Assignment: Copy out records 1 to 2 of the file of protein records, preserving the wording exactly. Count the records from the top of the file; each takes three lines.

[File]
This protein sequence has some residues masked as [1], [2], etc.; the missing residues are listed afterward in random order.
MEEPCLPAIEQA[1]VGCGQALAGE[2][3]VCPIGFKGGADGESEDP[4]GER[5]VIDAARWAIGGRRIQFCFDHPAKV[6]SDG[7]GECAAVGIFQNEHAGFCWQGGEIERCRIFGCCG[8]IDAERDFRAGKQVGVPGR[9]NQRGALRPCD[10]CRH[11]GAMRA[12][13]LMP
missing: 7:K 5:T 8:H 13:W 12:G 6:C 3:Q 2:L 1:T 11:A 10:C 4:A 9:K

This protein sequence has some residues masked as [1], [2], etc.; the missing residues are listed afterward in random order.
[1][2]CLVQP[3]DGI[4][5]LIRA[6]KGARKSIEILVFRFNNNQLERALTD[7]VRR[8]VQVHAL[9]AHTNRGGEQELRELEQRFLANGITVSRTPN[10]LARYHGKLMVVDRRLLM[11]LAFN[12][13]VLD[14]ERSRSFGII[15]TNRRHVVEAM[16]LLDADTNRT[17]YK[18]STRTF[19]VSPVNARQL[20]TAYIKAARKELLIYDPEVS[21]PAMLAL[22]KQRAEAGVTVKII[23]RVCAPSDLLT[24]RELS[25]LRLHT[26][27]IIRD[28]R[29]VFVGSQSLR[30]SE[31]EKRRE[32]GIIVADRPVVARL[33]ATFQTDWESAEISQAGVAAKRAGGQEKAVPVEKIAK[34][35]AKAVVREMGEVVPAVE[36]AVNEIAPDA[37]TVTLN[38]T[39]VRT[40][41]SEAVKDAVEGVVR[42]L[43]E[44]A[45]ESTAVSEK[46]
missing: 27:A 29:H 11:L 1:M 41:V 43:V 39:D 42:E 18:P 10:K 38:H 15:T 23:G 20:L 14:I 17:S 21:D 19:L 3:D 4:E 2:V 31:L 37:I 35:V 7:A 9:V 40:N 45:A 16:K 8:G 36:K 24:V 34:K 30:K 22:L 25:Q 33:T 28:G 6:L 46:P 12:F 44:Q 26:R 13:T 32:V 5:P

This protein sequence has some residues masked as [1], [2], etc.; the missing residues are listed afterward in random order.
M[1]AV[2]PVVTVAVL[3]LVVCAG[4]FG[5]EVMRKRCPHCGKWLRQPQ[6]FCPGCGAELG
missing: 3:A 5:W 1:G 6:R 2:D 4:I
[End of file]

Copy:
This protein sequence has some residues masked as [1], [2], etc.; the missing residues are listed afterward in random order.
MEEPCLPAIEQA[1]VGCGQALAGE[2][3]VCPIGFKGGADGESEDP[4]GER[5]VIDAARWAIGGRRIQFCFDHPAKV[6]SDG[7]GECAAVGIFQNEHAGFCWQGGEIERCRIFGCCG[8]IDAERDFRAGKQVGVPGR[9]NQRGALRPCD[10]CRH[11]GAMRA[12][13]LMP
missing: 7:K 5:T 8:H 13:W 12:G 6:C 3:Q 2:L 1:T 11:A 10:C 4:A 9:K

This protein sequence has some residues masked as [1], [2], etc.; the missing residues are listed afterward in random order.
[1][2]CLVQP[3]DGI[4][5]LIRA[6]KGARKSIEILVFRFNNNQLERALTD[7]VRR[8]VQVHAL[9]AHTNRGGEQELRELEQRFLANGITVSRTPN[10]LARYHGKLMVVDRRLLM[11]LAFN[12][13]VLD[14]ERSRSFGII[15]TNRRHVVEAM[16]LLDADTNRT[17]YK[18]STRTF[19]VSPVNARQL[20]TAYIKAARKELLIYDPEVS[21]PAMLAL[22]KQRAEAGVTVKII[23]RVCAPSDLLT[24]RELS[25]LRLHT[26][27]IIRD[28]R[29]VFVGSQSLR[30]SE[31]EKRRE[32]GIIVADRPVVARL[33]ATFQTDWESAEISQAGVAAKRAGGQEKAVPVEKIAK[34][35]AKAVVREMGEVVPAVE[36]AVNEIAPDA[37]TVTLN[38]T[39]VRT[40][41]SEAVKDAVEGVVR[42]L[43]E[44]A[45]ESTAVSEK[46]
missing: 27:A 29:H 11:L 1:M 41:V 43:V 39:D 42:E 18:P 10:K 38:H 15:T 23:G 20:L 14:I 17:S 21:D 19:L 3:D 4:E 2:V 31:L 37:I 35:V 7:A 9:V 40:N 45:A 16:K 8:G 36:K 24:V 34:K 30:K 22:L 25:Q 33:T 28:G 6:L 46:P 12:F 44:Q 26:R 13:T 32:V 5:P